One night I occupied a small compartment separated from the main carriage by a door. It had two sets of four seats facing each other, and one other man got in and took a seat opposite mine. He had wild eyes, and when the train moved off he began jumping around, making strange, inhuman noises as he did so. I don’t know to this day whether he was human or not, but I didn’t fall asleep that night.
Wednesday, 6 April 2016
Preparing for Fight or Flight.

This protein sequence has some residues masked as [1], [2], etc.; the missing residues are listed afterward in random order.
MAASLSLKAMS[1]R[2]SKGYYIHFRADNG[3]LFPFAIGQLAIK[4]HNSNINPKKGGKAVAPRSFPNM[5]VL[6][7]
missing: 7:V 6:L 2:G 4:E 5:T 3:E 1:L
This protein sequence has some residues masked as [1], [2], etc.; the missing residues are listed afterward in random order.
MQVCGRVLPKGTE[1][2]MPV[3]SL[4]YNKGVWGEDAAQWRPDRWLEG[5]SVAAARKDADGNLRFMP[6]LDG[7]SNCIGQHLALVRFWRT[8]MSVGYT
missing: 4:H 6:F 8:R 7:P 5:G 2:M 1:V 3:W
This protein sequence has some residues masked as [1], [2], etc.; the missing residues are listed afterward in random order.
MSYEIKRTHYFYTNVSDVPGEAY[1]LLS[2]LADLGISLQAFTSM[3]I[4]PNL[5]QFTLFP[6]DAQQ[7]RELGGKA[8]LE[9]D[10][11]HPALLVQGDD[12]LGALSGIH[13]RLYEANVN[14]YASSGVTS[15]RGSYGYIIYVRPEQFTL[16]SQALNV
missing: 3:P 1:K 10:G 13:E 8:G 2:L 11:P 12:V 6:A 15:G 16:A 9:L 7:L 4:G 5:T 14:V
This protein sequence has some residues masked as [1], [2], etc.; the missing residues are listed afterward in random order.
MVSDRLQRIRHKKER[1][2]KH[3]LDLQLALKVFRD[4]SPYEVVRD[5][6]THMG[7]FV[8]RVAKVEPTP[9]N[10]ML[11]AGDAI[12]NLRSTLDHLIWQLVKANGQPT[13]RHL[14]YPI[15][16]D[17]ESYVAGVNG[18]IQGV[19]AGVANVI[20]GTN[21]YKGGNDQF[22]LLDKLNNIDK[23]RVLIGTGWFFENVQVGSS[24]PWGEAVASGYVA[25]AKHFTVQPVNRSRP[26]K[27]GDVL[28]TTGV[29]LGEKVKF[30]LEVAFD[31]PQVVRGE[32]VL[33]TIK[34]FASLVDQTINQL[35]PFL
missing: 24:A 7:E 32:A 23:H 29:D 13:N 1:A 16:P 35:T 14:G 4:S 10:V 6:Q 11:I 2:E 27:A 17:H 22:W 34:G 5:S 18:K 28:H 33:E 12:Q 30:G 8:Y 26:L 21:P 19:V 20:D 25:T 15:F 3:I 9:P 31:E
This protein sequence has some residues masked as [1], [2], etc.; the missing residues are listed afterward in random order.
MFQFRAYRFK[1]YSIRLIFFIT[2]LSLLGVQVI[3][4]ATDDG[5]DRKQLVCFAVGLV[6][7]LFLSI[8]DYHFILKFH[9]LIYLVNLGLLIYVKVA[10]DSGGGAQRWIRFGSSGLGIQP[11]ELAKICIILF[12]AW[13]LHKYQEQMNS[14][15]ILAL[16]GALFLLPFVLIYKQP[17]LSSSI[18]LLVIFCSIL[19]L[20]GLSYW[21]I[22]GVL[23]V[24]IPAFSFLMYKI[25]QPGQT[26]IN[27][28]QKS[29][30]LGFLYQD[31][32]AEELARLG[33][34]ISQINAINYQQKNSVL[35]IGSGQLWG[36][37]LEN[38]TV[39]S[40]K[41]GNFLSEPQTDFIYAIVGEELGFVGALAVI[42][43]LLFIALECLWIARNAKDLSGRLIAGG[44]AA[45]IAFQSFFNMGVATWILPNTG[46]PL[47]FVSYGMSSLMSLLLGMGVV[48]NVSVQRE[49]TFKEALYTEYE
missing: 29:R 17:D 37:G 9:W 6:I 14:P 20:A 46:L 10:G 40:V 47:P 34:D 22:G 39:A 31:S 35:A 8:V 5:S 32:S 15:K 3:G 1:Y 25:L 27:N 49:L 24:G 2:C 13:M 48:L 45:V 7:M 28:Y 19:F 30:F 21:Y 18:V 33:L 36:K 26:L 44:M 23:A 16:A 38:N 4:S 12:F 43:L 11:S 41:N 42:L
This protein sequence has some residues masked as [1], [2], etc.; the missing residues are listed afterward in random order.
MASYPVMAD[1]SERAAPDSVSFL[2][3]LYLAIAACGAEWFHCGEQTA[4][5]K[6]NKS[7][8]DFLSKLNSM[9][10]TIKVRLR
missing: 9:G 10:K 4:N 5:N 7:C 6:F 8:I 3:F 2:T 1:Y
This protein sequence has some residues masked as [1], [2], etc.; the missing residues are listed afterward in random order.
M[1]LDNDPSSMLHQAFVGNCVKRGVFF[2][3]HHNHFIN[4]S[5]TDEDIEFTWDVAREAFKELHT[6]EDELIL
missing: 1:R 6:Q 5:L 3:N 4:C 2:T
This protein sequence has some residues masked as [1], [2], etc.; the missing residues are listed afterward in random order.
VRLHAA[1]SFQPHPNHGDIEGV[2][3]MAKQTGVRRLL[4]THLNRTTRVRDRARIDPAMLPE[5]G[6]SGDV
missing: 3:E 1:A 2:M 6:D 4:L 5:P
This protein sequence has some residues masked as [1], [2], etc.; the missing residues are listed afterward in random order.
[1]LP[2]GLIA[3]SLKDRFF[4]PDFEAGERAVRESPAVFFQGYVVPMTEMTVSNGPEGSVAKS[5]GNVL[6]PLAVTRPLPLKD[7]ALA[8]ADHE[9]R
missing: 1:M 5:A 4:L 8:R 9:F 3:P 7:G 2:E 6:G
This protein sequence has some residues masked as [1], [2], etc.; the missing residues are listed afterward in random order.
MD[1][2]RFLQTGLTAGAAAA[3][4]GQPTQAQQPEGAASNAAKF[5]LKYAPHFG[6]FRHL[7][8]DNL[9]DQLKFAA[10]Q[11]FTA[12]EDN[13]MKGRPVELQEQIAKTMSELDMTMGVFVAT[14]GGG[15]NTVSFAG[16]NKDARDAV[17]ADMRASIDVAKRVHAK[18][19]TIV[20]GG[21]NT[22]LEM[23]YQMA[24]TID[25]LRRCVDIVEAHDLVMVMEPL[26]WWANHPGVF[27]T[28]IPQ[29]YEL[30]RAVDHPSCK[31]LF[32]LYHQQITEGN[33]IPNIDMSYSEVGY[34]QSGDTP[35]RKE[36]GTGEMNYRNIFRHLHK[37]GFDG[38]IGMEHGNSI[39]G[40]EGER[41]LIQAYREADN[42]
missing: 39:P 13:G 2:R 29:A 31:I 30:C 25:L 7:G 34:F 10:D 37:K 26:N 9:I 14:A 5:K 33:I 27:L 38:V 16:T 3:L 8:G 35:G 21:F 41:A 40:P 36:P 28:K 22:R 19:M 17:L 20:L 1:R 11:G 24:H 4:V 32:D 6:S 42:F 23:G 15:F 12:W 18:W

Back in the winter of ’94-’95 I was forced to do a 13-week course in a town about twenty miles away by my benefactor-cum-worst-enemy, the Job Centre. It involved getting up early and going out at 7.30 in the freezing cold or driving rain and walking two miles to the railway station in the dark. The day was spent stuck in front of a slow and faulty old Amstrad computer in a drab portakabin with no windows, no pot plants, no wall decorations, dull fluorescent lighting, stale, recycled air, and in the company of a bunch of miserable people who desperately didn’t want to be there. Can you imagine what effect that sort of thing has on an HSP type – characterised as we are by extreme awareness of our environment – and is it any wonder that I fell asleep every night on the train home?